Your spine is made up of 33 vertebrae (bones) that are stacked on top of one another. Between each vertebra is a cushion-like piece of cartilage called an “intervertebral disk.” Imagine the disk as a tire, with gelatin filling the hole in the tire. The rubbery outer part is called the “annulus,” and the gelatin is called the “nucleus.” When we’re young, under 30 years of age, the disk is made mostly of gelatin. As we age, we start to lose some of that gelatin. The disk becomes flatter and less flexible, making it easier to injure. In some cases, the gelatin can push out through a crack in the rubbery exterior and lead to a herniation (bulge) or rupture (tear). The type and location of your symptoms depends on the location and the amount of pressure on the nerves:
- If you have a herniated disc in the cervical spine, you may have pain, tingling, numbness, weakness, or any combination of these symptoms in the arm, shoulder, or neck.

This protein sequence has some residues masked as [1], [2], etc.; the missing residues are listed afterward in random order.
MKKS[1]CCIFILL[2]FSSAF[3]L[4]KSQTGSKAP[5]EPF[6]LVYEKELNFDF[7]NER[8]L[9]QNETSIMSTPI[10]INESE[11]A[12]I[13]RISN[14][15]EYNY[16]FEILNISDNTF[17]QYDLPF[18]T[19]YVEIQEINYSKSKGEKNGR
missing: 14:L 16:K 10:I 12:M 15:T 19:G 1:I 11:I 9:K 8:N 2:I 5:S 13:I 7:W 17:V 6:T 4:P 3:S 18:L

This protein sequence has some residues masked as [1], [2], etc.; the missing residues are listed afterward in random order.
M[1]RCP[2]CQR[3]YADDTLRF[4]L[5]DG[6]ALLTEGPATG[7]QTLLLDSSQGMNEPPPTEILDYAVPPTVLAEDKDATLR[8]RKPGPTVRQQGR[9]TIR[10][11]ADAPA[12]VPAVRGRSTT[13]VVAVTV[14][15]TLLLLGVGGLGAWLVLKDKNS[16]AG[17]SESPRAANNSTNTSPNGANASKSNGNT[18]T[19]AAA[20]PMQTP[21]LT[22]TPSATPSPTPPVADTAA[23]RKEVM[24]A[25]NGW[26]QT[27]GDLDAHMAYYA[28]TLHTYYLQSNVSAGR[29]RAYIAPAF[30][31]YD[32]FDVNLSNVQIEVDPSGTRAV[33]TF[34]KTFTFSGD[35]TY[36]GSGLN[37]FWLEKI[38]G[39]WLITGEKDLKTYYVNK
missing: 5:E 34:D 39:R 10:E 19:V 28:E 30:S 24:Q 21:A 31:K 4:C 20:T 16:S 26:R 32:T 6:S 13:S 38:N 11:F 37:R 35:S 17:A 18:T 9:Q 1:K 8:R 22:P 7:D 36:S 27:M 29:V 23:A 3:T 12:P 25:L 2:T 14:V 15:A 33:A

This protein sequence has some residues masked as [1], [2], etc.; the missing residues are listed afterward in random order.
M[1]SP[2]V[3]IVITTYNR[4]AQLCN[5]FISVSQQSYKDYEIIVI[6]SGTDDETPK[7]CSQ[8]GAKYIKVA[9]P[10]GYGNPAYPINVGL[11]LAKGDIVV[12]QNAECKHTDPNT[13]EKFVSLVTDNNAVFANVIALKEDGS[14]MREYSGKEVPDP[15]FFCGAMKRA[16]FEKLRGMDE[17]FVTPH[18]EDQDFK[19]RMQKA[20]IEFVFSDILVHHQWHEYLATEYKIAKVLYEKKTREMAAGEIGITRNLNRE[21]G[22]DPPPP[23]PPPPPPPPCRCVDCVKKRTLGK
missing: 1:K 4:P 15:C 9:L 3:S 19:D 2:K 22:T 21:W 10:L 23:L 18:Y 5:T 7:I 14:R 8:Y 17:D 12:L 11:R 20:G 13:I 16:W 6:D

- If you have a herniated disk in the lumbar spine, you may have pain, tingling, numbness, weakness, or any combination of these symptoms in the back, buttocks, or legs; most likely, your symptoms will be on only one side of your body.
Your risk for developing a herniated disk increases due to:
- Age: most herniated disks occur in people who are 30 to 50 years of age. Obesity: increased weight results in increased pressure on the disks.
- Occupation: jobs that are physically demanding and involve repetitive tasks such as lifting, pushing, pulling, and twisting place additional stress on the disks.
- Low levels of physical activity: people who are not physically active are less able to handle physical demands.